1. Inhalt
  2. Navigation
  3. Weitere Inhalte
  4. Metanavigation
  5. Suche
  6. Choose from 30 Languages

Africa

Kenya woos German investors

Kenyan businesses are urging their German counterparts to come and invest in their country. Compared to other European countries, Germany is still lagging behind in investment in Africa.

At a recent business summit in Berlin, Kenyan President Uhuru Kenyatta called upon German investors and industrialists to invest in his country because of the conducive and vibrant business atmosphere.

"Kenya is an economy that does depend on extractive industries. We have been a manufacturing center for east and central Africa," Uhuru told delegates.

"Our workforce is skilled, productive and very experienced. We acknowledge there are areas where we are weak, but I want to assure you that Kenyans are very quick learners," he said.

Currently, Africa only accounts for two percent of German foreign trade, compared to Turkey whose trade with Africa stands at 8.7 percent - the highest in Europe.

While many German investors have been reluctant to do business with Africa, there are a few who have taken the leap. B. Braun Melsungen, a medical and pharmaceutical company, has been operating in Africa for the last 25 years. Its annual sales in Africa are worth 100 million Euros ($1.14 million) - half of that in South Africa. Its CEO, Heinz Walter Große, said the company is hoping to expand further.

"So far we have a small manufacturing unit in South Africa and if we want to increase our sales in Africa we need to establish more manufacturing units, we also need to create employment in Africa," he told DW.

"Right now we are evaluating how to establish such a unit in Kenya, and we are looking at what other medical products we can manufacture locally and also what we intend to sell in the African market," Große said.

Kenya President Uhuru Kenyatta and Heinz-Walter Große

Kenyan President Uhuru Kenyatta talked to German business community during his recent visit in Berlin

Close partnership amid fears

Chris Kirubi, a leading industrialist who was among the 40 Kenyan investors who accompanied the president, has partnered with various German companies that are already investing in the Kenyan market.

"We need to get the German business people investing in our country because we buy a lot of products from Germany. Therefore we would like some of this thing [pharmaceutical plant] relocated in Kenya so that they can partner with us and produce there."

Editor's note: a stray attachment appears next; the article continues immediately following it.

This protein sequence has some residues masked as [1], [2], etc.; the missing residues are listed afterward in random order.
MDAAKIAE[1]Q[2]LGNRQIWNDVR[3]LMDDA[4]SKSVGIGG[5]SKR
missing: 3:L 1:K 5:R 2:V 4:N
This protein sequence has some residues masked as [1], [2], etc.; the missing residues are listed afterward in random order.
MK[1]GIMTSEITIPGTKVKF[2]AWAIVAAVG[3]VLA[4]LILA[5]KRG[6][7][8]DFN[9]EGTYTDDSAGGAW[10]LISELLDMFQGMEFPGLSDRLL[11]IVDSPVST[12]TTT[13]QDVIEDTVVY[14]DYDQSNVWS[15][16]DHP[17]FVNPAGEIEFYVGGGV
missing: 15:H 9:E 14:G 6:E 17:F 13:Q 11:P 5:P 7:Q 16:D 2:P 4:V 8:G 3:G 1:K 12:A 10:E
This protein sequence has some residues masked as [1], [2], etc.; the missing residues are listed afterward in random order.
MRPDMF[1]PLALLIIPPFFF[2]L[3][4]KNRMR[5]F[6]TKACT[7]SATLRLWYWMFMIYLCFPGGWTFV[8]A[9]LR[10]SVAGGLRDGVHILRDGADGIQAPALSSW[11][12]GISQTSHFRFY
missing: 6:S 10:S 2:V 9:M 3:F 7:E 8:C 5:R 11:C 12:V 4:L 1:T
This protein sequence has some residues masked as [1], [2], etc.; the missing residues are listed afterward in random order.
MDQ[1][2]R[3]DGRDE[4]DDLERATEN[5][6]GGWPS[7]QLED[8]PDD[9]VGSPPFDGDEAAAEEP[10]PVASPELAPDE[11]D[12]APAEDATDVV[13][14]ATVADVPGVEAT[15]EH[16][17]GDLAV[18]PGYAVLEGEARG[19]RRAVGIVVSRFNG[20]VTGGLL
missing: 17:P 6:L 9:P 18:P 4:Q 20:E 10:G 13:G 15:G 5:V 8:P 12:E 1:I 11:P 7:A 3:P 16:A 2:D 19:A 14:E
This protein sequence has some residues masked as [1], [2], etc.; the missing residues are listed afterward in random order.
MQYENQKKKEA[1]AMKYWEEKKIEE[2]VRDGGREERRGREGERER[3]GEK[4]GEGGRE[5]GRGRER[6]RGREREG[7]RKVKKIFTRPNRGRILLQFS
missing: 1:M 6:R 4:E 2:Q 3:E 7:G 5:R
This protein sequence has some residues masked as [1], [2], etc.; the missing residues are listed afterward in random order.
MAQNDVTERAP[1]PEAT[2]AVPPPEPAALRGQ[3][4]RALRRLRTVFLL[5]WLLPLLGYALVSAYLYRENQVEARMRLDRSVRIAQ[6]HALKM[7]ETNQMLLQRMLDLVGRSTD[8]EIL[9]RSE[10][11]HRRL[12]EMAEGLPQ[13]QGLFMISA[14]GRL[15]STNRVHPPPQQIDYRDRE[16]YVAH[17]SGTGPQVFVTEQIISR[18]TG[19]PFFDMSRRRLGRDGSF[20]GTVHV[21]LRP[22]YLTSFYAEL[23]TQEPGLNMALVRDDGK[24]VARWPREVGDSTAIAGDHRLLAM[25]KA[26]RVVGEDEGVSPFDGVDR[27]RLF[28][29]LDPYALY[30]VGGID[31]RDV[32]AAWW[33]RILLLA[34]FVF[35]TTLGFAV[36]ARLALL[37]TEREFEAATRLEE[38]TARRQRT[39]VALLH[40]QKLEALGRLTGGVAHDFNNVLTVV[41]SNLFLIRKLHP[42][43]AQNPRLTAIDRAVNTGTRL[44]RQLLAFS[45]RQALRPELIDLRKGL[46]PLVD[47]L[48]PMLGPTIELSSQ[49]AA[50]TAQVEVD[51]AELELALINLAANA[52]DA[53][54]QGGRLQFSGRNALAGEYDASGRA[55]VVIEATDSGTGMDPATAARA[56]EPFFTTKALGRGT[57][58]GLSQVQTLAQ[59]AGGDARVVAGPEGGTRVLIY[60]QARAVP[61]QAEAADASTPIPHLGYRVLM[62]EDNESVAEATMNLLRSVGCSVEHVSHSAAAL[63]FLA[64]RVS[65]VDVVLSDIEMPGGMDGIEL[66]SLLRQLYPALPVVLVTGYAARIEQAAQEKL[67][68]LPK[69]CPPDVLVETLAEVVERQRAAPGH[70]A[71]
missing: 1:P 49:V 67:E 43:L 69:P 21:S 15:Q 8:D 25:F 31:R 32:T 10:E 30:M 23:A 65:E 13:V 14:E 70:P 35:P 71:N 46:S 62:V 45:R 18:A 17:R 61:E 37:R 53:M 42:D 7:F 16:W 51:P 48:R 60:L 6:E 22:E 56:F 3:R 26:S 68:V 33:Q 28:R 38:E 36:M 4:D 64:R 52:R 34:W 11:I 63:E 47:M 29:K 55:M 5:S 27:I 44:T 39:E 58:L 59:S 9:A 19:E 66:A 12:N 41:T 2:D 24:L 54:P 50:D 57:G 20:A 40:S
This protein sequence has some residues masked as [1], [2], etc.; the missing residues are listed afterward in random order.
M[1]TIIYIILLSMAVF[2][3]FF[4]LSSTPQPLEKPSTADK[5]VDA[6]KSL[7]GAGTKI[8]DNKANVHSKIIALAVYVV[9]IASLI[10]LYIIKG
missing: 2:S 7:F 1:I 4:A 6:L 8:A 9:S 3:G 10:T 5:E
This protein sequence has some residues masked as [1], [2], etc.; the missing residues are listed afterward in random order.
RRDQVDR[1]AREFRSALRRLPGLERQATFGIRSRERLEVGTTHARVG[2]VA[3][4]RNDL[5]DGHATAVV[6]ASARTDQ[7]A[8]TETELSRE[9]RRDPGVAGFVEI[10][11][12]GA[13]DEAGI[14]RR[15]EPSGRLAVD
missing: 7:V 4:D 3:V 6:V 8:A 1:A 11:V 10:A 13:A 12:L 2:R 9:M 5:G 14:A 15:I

Presently 85 German companies are investing in Kenya and export products worth 422 million euros annually ($480 million). The products range from solar and wind technology to machinery, chemicals, pharmaceutical products and motor vehicles - while Kenya exports flowers, tea, coffee and vegetables to Germany.

A woman in a flower garden

Flowers are one of the Kenyan exports to Germany

The Nairobi-based Delegation of German Industry and Commerce in Kenya helps to guide German and Kenyan companies through their counterparts' business landscapes.

"We also organize business delegation to both sides, we are active in the field of vocational training and all kind of practical things that German or Kenyan businessmen need," Maren Diale Schellschmidt, the Delegation's country director, told DW. The Delegation helps investors develop business contacts and seek out lucrative emerging businesses in Kenya as well as identify potential partners.

Pharmaceuticals CEO Große says African leaders can also help by creating a more conducive business environment if they expect more investment from Germany.

"In Africa there issues of infrastructure, energy but also of course corruption. As a German company and privately owned we have zero tolerance on corruption. It may not be easy but it's acceptable and someone can be successful," Große explained.

Currently Germany mainly uses Kenya as a traditional raw material exporter. But Kenyan investors are pushing for a more equal partnership that would enable both economies to grow.

DW recommends